3. Customer Data types (B2B, end user in B2B, customer in B2C, account owner B2C) and status (active, trial, cancelled, etc.) changes for the same customer over time and it’s difficult to keep track without exerting herculean manual effort
You know you have poor data quality if HUMAN RESOURCES says:
1. First have to wait for data, then when it is gathered and delivered we need to work to fix it
2. Ten-percent of our time is wasted due to waiting on things or re-work cycles
3. Employee frustration with searching, finding, and validating data results in churn, and will definitely delay re-hire of employees
4. Incorrect competency data results in: a) productivity loss in terms of looking at the wrong skilled person; b) possible revenue loss due to lack of skills needed; and c) additional hires when none are needed

You know you have poor data quality if PROCUREMENT says:

1. Not knowing our suppliers impacts efficiencies and costs
2. FTEs in centralized sourcing spend up to 20% of their time fixing bad data and related process issues
3. Currently data in our vendor master, material master and pricing information records is manually synched since the data is not accurate across systems.  We end up sending the orders to the wrong suppliers
4. Supplier management takes too much time
5. New product creation form contains wrong inputs rendering many fields unusable
6. Multiple entities: 1) Logistics, 2) Plants, 3) Engineering, 4) Product Management, enter or create Material Master information.  We cannot get spend analytics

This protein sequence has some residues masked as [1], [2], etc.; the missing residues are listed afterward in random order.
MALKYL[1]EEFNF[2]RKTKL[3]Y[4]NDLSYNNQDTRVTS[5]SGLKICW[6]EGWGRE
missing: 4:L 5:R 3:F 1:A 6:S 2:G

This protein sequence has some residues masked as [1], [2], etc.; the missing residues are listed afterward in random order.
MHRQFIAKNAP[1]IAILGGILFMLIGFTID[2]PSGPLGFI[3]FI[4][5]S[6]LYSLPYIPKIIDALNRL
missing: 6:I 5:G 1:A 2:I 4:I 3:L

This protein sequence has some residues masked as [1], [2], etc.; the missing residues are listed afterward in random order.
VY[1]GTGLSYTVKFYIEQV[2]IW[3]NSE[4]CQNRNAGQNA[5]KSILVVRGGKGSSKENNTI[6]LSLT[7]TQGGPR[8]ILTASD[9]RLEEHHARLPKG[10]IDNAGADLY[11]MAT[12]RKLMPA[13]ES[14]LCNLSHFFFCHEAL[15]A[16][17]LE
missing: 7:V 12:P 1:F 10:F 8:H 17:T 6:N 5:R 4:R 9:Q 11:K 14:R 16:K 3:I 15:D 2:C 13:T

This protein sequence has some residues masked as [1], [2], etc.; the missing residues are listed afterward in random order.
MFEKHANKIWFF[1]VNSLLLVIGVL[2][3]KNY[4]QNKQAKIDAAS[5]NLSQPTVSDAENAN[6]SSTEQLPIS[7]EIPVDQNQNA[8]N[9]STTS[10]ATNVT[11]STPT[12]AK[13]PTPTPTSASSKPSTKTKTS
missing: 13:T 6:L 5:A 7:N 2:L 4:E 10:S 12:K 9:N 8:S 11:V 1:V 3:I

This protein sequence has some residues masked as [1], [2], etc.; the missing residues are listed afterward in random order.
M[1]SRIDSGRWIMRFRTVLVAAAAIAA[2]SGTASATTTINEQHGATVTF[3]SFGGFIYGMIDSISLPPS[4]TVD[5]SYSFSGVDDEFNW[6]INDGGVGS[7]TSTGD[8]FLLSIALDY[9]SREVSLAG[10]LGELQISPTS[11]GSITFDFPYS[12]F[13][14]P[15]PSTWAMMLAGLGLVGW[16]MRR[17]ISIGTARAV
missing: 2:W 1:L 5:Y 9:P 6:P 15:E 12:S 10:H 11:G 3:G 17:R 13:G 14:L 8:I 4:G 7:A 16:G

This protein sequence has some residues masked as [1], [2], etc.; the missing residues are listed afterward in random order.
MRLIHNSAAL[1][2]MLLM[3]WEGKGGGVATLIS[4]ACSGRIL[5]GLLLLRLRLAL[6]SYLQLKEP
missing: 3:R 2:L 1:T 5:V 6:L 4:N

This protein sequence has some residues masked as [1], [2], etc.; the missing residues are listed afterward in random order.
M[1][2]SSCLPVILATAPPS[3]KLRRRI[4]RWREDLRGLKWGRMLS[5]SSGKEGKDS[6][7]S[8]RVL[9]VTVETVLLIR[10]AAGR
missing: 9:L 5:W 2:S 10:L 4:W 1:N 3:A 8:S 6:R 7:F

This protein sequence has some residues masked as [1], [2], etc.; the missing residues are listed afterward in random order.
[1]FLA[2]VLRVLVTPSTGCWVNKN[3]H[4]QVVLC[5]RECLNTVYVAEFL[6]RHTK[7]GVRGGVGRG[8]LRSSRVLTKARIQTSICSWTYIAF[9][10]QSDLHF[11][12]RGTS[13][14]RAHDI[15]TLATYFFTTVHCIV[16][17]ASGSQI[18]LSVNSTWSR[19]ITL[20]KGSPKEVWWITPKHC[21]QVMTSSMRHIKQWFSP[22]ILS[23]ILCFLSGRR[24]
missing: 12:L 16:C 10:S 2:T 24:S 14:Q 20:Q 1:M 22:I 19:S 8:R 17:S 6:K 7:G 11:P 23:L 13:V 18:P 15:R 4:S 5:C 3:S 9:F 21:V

7. We have no good way of managing all of the products we buy and use

You know you have poor data quality if PRODUCT MANAGEMENT says:

1. Product development and life-cycle management efforts take longer and cost more
2. We have limited standards and rules for product dimensions.  We need to manually search missing information available elsewhere
3. Our product data clean-up occurs in pockets across different groups, the end result of these redundant efforts is duplication of standards
4. We make status changes to the product lifecycle that don't get communicated to Marketing and Engineering in a timely manner.  Our customers don’t know what the product now does

All of these areas suffer either individually or together due to poor data quality.  All of these issues impact corporate performance which impacts stakeholders which impacts corporate management.  If you’re hearing any of these statements from any of these departments you have a data quality issue that needs to be addressed.  And that is especially true if you’re considering any type of Big Data, Master Data Management or Analytics initiative.

Thursday Aug 07, 2014


Author: John Siegman 

How do you know if you have a Master Data Management (MDM) or Data Quality (DQ) issue on your campus? One of the ways is to listen to the concerns of your campus constituents. While none of them are going to come out and tell you that they have a master data issue directly, by knowing what to listen for you can determine where the issues are and the best way to address them.

What follows are some of the key on-campus domains and what to listen for to determine if there is a MDM or DQ issue that needs to be resolved.

Student: Disconnected processes lacking coordination

· Fragmented data across disparate systems, disconnected across groups for:

- data collection efforts (duplicate/inconsistent student/faculty surveys)

- data definitions, rules, governance

- data access, security, and analysis

· Lack of training around security/access further complicated due to number of sources

· No information owner/no information strategy

· Student attributes maintained across many systems